Volume 94, Issue 54

Tuesday, December 5, 2000


NEWS

City welcomes new mayor at meeting - DeCicco sworn in

UWO plans for core campus

York students might sue admin

Tim Hortons opens as strike finally ends

Vandals paint Saugeen in act of mischief

CFS protest draws attention to Bill 132

Queen's votes down de-regulation

Corroded Disorder

CFS protest draws attention to Bill 132



By Chris Lackner
Gazette Staff



"Tory, Tory, Tory, out! out! out!"

A ringing cry of protesters could be heard, as students gathered last Friday afternoon to protest at the Waterloo Street constituency office of Dianne Cunningham, the Minister of Training, Colleges and Universities.

The protest, organized by Rick Telfer, deputy chairperson of the Canadian Federation of Students' National Graduate Council, was done in opposition to Bill 132, which would allow private universities to operate in the province of Ontario.

"Private universities mean one system for the rich and one system for the rest of us," Telfer shouted to a crowd of approximately 15 supporters gathered in front of the office. "Education is a right."

Telfer said if the government was serious about increasing access to post-secondary education, they should work towards freezing tuition fees, ending de-regulation, developing a system of need-based grants and re-investing in public institutions.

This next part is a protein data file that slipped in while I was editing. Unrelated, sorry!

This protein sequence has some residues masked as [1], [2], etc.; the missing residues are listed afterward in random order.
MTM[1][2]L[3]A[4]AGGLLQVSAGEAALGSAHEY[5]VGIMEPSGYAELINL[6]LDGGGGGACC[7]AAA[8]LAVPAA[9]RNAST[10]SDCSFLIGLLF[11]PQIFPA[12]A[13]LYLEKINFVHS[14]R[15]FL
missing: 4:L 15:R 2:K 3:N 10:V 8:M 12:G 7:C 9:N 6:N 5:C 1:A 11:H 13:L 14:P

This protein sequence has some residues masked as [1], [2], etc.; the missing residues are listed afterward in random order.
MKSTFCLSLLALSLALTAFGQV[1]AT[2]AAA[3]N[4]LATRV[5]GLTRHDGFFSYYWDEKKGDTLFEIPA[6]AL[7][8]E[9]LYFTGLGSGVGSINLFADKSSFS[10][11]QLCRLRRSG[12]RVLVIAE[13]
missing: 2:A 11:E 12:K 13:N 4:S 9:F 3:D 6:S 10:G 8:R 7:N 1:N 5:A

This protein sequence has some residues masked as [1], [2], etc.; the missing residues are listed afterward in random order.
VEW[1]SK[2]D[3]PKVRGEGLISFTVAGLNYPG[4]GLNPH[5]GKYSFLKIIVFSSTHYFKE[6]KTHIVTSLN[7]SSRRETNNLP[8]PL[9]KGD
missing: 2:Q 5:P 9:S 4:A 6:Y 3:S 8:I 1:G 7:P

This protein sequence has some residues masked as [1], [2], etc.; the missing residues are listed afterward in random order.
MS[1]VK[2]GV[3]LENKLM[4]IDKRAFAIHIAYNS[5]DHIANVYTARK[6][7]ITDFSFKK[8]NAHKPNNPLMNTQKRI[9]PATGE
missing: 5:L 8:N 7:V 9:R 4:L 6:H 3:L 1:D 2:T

The Tories have promised no public funding will go to private universities, Telfer said, adding American private universities have a history of siphoning money from the public system in the form of shared library resources, tax incentives and research funding. He said the Tories have maintained that the Ontario Student Assistance Program is the only type of public funding which will be made available to the new private institutions.

"It is evident the Tories haven't done their homework on this bill," said Nicole Nelson, a second-year Western scholars electives student who attended the protest.

Deb Matthews, a Western graduate student in Sociology, also involved in the protest, said private universities would create an educational system of haves and have-nots. "I think two-tier education is just as damaging as two-tier health care and now is the time to make out voices heard," she added.

Kerry Kinkaid Delaney, spokesperson for Minister Dianne Cunningham, said a committee on Bill 132 will report in front of the legislature today, adding the bill could then be ordered for its third reading.

Delaney stressed that although the bill may be ordered today, it may not necessarily be called and voted upon. "I can't clarify when that will be."

Despite any negative attention the bill has received, Delaney said the Ministry has received some positive feedback. "Many, many positive comments have come through the Ministry. But, the people who don't like it don't like it a lot. The Minister knows Bill 132 is controversial, but we want to develop a range of choice for working students and students with families, who are trying to upgrade their education."

Telfer said the Canadian Federation of Students will continue to build a student movement against privatization. "Today we stand for equal opportunity in an unequal society," he said.


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Copyright The Gazette 2000